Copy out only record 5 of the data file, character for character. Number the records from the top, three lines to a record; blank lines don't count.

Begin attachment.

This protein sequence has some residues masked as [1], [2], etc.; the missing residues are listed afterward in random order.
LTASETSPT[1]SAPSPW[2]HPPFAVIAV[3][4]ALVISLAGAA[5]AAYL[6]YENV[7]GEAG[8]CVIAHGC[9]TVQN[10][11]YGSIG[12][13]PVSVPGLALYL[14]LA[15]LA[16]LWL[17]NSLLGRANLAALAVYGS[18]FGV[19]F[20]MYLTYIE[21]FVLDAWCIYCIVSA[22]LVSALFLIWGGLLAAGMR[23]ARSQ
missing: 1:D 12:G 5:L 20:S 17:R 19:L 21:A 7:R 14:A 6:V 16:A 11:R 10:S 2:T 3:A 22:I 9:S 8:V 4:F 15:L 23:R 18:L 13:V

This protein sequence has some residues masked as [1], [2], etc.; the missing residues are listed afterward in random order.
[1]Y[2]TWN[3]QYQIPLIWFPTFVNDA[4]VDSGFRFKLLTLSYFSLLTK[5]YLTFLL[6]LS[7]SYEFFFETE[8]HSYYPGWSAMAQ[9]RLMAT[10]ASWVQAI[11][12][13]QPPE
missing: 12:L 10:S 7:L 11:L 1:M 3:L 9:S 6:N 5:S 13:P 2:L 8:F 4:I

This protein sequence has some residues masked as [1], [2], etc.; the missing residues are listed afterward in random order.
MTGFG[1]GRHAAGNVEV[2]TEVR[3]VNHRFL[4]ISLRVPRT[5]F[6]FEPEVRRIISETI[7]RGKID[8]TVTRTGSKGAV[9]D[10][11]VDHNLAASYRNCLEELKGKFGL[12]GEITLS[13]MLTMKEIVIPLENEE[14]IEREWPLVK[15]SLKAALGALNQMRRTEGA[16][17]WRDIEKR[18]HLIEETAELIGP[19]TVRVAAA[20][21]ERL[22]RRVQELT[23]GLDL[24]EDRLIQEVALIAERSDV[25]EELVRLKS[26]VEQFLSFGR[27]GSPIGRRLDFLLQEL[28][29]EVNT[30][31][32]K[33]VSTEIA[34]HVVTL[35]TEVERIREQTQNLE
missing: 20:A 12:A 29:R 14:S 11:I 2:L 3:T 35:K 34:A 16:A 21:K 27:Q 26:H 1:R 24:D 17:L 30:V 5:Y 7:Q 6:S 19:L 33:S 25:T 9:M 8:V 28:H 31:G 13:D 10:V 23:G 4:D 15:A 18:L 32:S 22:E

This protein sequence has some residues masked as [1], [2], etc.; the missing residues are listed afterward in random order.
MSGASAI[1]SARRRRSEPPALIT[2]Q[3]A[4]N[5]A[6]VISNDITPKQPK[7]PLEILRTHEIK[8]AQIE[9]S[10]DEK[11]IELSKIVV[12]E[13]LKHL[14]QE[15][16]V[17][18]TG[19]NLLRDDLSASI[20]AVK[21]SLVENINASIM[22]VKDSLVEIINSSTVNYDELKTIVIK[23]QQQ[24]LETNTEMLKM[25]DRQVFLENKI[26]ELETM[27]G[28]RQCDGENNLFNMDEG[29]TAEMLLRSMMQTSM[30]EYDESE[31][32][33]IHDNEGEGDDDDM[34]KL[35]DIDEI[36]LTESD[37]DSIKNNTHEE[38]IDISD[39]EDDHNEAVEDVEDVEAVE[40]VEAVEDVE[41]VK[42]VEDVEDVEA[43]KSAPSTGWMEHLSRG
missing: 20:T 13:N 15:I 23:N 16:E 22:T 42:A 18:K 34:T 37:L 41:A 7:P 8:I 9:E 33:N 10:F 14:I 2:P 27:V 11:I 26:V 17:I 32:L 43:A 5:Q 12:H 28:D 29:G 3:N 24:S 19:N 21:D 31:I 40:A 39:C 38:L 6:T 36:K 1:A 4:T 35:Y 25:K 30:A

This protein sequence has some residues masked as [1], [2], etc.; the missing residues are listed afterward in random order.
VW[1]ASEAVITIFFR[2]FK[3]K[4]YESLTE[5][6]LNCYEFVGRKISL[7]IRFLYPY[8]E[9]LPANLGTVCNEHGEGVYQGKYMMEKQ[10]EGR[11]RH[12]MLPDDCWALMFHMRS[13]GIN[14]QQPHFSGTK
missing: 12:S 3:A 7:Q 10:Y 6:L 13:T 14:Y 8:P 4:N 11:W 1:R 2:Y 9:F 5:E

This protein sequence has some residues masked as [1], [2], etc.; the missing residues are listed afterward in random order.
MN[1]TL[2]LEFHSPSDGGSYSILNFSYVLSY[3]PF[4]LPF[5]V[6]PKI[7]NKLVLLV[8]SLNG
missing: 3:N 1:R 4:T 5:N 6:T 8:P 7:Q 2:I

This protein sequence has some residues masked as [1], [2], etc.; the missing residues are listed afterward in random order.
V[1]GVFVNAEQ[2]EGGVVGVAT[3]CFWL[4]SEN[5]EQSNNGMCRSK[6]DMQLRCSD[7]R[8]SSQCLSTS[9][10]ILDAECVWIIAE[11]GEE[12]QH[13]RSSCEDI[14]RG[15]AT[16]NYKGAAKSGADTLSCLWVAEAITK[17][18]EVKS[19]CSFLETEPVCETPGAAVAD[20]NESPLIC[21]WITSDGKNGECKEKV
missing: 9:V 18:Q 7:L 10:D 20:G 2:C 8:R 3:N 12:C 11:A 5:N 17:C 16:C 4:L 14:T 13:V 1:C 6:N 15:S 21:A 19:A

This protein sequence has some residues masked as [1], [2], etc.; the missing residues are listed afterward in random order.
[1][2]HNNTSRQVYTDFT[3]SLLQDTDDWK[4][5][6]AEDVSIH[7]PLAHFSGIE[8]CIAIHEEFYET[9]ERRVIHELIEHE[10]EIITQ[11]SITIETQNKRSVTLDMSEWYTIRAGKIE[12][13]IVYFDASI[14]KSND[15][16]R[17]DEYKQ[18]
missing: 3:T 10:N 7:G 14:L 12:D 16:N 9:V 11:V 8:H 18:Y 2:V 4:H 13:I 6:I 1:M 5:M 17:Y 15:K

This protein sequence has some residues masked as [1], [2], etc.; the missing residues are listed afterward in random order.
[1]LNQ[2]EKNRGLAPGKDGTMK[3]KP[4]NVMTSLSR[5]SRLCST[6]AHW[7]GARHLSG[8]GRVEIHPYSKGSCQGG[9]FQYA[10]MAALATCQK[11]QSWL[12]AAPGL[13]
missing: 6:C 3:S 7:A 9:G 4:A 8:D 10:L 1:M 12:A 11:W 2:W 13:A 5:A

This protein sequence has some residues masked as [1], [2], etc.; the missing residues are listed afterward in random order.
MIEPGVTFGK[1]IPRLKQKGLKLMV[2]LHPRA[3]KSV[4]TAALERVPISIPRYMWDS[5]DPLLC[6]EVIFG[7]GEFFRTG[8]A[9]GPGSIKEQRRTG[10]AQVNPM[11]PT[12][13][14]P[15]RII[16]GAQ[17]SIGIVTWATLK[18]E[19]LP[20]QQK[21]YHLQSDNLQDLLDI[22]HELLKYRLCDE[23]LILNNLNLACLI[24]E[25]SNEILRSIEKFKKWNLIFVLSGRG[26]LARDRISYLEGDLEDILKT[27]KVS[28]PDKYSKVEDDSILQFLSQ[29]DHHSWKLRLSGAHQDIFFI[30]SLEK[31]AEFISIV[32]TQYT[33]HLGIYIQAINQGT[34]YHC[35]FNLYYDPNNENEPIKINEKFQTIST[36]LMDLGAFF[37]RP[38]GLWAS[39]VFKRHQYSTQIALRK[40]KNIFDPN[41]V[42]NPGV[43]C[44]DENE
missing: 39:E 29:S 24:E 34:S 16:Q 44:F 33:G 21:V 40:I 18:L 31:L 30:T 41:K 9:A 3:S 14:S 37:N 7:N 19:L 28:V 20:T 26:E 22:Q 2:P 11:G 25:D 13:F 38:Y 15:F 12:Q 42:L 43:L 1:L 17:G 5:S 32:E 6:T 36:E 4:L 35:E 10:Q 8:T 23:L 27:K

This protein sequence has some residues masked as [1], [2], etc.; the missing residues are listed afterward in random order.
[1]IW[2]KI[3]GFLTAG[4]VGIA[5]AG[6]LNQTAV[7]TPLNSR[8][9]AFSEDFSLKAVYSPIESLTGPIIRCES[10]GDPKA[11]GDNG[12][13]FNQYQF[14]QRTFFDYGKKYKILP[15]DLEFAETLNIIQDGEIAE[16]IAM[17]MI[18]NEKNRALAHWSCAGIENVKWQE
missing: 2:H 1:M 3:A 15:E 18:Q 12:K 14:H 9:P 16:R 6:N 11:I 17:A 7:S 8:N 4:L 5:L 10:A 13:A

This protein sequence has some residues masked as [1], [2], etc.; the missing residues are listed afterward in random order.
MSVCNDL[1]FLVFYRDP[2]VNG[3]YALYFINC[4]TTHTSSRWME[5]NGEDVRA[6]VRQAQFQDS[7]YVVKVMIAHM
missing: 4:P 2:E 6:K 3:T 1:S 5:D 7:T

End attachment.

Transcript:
This protein sequence has some residues masked as [1], [2], etc.; the missing residues are listed afterward in random order.
VW[1]ASEAVITIFFR[2]FK[3]K[4]YESLTE[5][6]LNCYEFVGRKISL[7]IRFLYPY[8]E[9]LPANLGTVCNEHGEGVYQGKYMMEKQ[10]EGR[11]RH[12]MLPDDCWALMFHMRS[13]GIN[14]QQPHFSGTK
missing: 12:S 3:A 7:Q 10:Y 6:L 13:T 14:Y 8:P 4:N 11:W 1:R 2:Y 9:F 5:E